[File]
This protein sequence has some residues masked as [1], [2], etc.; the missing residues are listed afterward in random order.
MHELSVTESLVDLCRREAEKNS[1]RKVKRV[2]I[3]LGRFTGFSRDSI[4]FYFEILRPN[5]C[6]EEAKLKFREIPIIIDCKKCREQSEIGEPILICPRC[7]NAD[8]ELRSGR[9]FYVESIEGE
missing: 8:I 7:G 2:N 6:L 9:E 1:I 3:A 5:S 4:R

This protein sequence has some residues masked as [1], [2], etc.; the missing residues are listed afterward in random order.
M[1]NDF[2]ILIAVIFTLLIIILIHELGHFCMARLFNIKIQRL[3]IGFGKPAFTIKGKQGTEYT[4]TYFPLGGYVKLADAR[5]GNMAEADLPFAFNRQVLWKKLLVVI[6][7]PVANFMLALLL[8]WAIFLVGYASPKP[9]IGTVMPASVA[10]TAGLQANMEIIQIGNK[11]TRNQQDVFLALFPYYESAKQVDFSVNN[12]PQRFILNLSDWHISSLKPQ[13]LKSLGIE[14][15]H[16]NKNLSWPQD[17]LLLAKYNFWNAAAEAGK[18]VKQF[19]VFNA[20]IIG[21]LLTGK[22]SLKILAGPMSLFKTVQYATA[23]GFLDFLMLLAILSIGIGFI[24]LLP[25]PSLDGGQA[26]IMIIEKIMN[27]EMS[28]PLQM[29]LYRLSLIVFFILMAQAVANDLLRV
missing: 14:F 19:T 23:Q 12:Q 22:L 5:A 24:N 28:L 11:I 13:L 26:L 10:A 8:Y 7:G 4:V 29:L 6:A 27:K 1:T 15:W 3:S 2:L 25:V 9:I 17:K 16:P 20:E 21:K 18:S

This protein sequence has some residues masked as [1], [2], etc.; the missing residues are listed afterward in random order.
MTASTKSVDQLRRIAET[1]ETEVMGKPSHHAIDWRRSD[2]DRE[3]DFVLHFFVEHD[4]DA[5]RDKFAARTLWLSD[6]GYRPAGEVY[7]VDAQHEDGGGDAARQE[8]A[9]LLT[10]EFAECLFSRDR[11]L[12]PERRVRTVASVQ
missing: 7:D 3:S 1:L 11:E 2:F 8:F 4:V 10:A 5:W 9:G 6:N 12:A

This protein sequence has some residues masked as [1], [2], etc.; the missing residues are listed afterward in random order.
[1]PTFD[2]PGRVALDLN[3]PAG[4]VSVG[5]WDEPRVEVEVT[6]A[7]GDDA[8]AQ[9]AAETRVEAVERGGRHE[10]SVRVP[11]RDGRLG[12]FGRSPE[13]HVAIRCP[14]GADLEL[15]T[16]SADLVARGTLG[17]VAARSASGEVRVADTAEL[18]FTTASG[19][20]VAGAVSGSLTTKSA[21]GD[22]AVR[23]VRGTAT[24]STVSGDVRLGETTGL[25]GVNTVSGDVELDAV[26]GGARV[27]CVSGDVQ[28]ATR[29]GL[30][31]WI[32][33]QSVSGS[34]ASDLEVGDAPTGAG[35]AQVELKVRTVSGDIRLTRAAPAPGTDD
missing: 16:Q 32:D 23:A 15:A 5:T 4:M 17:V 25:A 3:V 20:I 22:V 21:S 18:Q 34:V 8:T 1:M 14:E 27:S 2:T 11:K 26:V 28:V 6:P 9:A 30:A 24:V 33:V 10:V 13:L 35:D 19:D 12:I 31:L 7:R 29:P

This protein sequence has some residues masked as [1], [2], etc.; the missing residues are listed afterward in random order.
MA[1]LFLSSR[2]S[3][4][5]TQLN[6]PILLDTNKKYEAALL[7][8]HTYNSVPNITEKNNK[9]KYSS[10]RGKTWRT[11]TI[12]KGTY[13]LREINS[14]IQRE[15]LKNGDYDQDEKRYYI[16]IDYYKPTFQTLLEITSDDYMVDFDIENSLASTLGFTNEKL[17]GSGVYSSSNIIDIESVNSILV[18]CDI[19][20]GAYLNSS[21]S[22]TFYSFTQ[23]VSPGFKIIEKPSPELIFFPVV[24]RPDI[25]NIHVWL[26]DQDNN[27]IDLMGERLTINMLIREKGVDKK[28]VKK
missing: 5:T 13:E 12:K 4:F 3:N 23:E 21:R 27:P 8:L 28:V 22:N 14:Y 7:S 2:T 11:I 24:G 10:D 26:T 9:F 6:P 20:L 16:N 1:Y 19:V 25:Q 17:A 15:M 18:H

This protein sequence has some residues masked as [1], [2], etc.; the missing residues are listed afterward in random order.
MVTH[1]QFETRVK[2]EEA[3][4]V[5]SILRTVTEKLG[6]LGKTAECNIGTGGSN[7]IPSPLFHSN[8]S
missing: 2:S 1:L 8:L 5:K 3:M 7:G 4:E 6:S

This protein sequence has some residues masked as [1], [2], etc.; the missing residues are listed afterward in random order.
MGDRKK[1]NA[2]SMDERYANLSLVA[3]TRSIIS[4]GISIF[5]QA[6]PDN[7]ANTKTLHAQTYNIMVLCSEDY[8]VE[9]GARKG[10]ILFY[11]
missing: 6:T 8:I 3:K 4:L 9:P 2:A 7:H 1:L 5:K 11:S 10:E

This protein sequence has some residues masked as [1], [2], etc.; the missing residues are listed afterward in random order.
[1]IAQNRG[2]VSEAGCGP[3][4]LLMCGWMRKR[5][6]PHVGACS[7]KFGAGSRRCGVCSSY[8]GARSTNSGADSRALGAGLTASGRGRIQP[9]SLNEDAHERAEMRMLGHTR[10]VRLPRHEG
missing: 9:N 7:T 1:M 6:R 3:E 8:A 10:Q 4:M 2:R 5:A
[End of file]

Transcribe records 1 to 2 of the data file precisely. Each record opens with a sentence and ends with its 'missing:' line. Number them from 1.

This protein sequence has some residues masked as [1], [2], etc.; the missing residues are listed afterward in random order.
MHELSVTESLVDLCRREAEKNS[1]RKVKRV[2]I[3]LGRFTGFSRDSI[4]FYFEILRPN[5]C[6]EEAKLKFREIPIIIDCKKCREQSEIGEPILICPRC[7]NAD[8]ELRSGR[9]FYVESIEGE
missing: 8:I 7:G 2:N 6:L 9:E 1:I 3:A 5:S 4:R

This protein sequence has some residues masked as [1], [2], etc.; the missing residues are listed afterward in random order.
M[1]NDF[2]ILIAVIFTLLIIILIHELGHFCMARLFNIKIQRL[3]IGFGKPAFTIKGKQGTEYT[4]TYFPLGGYVKLADAR[5]GNMAEADLPFAFNRQVLWKKLLVVI[6][7]PVANFMLALLL[8]WAIFLVGYASPKP[9]IGTVMPASVA[10]TAGLQANMEIIQIGNK[11]TRNQQDVFLALFPYYESAKQVDFSVNN[12]PQRFILNLSDWHISSLKPQ[13]LKSLGIE[14][15]H[16]NKNLSWPQD[17]LLLAKYNFWNAAAEAGK[18]VKQF[19]VFNA[20]IIG[21]LLTGK[22]SLKILAGPMSLFKTVQYATA[23]GFLDFLMLLAILSIGIGFI[24]LLP[25]PSLDGGQA[26]IMIIEKIMN[27]EMS[28]PLQM[29]LYRLSLIVFFILMAQAVANDLLRV
missing: 14:F 19:T 23:Q 12:Q 22:L 5:A 24:N 28:L 11:I 13:L 26:L 10:A 8:Y 7:G 4:V 29:L 6:A 27:K 1:T 15:W 3:S 2:L 25:V 9:I 17:K 16:P 20:E 21:K 18:S